Of course, when you’re dealing with wealthy, ambitious Texans, it is good to beware of looking gift horses in the mouth: the devil in the deal is MTR—mountaintop removal—a term most familiar to coal companies and green activists, in which a mountain is blasted and pillaged of its minerals. But once plundered, it is the responsibility of the coal company for reclamation, that is, reforestation of the surface. Walter wants to be an insider, a voice of conscience ensuring that the coal companies keep their word and build a biodiverse forest that will serve as a sanctuary for the cerulean warbler and other migratory words. But the compromises are obvious—condoning mountaintop removal, coal extraction, and the eviction of local families with longtime ancestral roots.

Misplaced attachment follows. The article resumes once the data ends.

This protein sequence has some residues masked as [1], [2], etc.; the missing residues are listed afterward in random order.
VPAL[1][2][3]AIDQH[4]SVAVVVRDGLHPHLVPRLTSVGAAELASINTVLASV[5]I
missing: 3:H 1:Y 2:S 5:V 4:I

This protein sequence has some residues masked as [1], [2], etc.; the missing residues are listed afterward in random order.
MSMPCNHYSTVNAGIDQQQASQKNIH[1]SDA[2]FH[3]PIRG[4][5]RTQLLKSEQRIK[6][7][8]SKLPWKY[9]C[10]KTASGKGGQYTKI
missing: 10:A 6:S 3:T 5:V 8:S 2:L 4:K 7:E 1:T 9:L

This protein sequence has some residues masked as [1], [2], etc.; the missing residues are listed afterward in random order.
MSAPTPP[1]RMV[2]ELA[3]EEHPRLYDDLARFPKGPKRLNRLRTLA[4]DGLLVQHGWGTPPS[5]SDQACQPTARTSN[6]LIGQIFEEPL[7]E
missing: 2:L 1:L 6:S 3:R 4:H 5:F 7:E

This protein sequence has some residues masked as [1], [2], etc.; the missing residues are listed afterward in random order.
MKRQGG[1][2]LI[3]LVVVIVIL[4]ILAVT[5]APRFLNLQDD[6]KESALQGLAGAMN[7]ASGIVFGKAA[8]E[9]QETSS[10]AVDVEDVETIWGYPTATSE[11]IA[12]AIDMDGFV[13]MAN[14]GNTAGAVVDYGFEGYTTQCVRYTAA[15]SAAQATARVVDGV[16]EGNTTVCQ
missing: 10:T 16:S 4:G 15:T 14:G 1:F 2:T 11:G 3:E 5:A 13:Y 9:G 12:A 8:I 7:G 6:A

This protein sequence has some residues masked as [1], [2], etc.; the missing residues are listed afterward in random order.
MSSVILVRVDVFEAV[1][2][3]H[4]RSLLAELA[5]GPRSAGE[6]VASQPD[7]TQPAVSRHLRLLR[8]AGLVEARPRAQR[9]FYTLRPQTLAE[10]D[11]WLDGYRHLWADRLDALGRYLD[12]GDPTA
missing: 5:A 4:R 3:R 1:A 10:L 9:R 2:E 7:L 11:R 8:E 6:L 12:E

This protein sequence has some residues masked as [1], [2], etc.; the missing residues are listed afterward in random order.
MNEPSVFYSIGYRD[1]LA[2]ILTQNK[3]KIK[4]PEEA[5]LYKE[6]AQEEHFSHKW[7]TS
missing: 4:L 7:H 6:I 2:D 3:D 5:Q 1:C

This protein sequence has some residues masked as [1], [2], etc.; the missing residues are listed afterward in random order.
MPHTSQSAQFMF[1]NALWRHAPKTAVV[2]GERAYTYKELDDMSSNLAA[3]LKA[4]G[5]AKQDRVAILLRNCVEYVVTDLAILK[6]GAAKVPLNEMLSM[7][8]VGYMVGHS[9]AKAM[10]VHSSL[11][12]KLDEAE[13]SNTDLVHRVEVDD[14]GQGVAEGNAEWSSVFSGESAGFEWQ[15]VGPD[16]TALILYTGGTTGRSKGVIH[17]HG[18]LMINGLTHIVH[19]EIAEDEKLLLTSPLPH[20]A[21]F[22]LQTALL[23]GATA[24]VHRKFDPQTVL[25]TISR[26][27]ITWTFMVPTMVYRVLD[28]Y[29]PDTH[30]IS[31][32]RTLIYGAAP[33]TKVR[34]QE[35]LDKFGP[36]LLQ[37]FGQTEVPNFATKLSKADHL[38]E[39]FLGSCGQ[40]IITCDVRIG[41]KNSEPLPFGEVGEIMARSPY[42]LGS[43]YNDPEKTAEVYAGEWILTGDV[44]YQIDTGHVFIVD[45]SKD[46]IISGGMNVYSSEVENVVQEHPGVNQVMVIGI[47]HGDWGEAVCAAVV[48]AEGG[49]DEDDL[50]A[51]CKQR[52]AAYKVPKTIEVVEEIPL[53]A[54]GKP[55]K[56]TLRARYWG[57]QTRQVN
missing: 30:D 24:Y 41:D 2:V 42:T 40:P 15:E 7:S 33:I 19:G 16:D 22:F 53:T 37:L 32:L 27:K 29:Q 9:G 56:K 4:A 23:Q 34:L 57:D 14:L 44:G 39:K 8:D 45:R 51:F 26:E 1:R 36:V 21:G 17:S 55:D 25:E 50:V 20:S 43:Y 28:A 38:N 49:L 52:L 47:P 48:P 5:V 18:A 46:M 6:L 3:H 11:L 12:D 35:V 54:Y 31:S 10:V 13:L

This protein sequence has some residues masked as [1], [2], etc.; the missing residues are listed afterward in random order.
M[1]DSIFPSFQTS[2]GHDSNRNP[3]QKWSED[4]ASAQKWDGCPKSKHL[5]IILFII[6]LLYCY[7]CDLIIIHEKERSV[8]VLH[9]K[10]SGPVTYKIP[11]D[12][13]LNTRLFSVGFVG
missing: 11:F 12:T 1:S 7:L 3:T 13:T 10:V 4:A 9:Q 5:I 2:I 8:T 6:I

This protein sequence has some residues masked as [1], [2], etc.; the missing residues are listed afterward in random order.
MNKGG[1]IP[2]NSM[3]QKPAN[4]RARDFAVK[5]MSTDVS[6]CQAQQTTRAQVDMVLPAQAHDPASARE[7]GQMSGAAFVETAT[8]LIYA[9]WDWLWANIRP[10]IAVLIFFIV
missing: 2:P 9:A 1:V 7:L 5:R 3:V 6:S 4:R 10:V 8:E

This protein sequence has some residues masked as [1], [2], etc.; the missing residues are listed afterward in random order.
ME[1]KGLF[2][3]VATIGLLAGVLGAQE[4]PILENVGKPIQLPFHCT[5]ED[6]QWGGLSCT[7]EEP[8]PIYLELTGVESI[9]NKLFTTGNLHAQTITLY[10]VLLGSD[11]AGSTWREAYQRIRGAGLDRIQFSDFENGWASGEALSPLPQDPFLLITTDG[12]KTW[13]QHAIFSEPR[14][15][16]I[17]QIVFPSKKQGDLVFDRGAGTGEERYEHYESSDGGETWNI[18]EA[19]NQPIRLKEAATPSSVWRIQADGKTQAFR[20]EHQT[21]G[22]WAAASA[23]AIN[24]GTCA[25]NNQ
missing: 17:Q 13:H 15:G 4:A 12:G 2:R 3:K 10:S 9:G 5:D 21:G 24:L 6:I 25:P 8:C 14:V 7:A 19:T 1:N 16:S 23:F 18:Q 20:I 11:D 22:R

In order to make it work, Walter has invited Richard to work with them on the message. He needs Richard because Richard is famous and cool and thus people want to follow his example: “Join rock legend Richard Katz in Washington this summer.” Richard, bitterly cynical yet generally apathetic, is more intrigued by Lalitha, Walter’s young, lovely, energetic Bengali-American personal assistant. It seems to Richard that Walter and Lalitha have, if not “a thing,” then some powerful chemistry going on and Lalitha has an obvious crush on Walter. She lives upstairs from Walter and Patty in D.C. So it seems to Richard that their triangle has expanded into a quadrangle. And we are then well into our characters’ midlife crises, from which personal catastrophes—the stuff of page-turning literature—is wrought.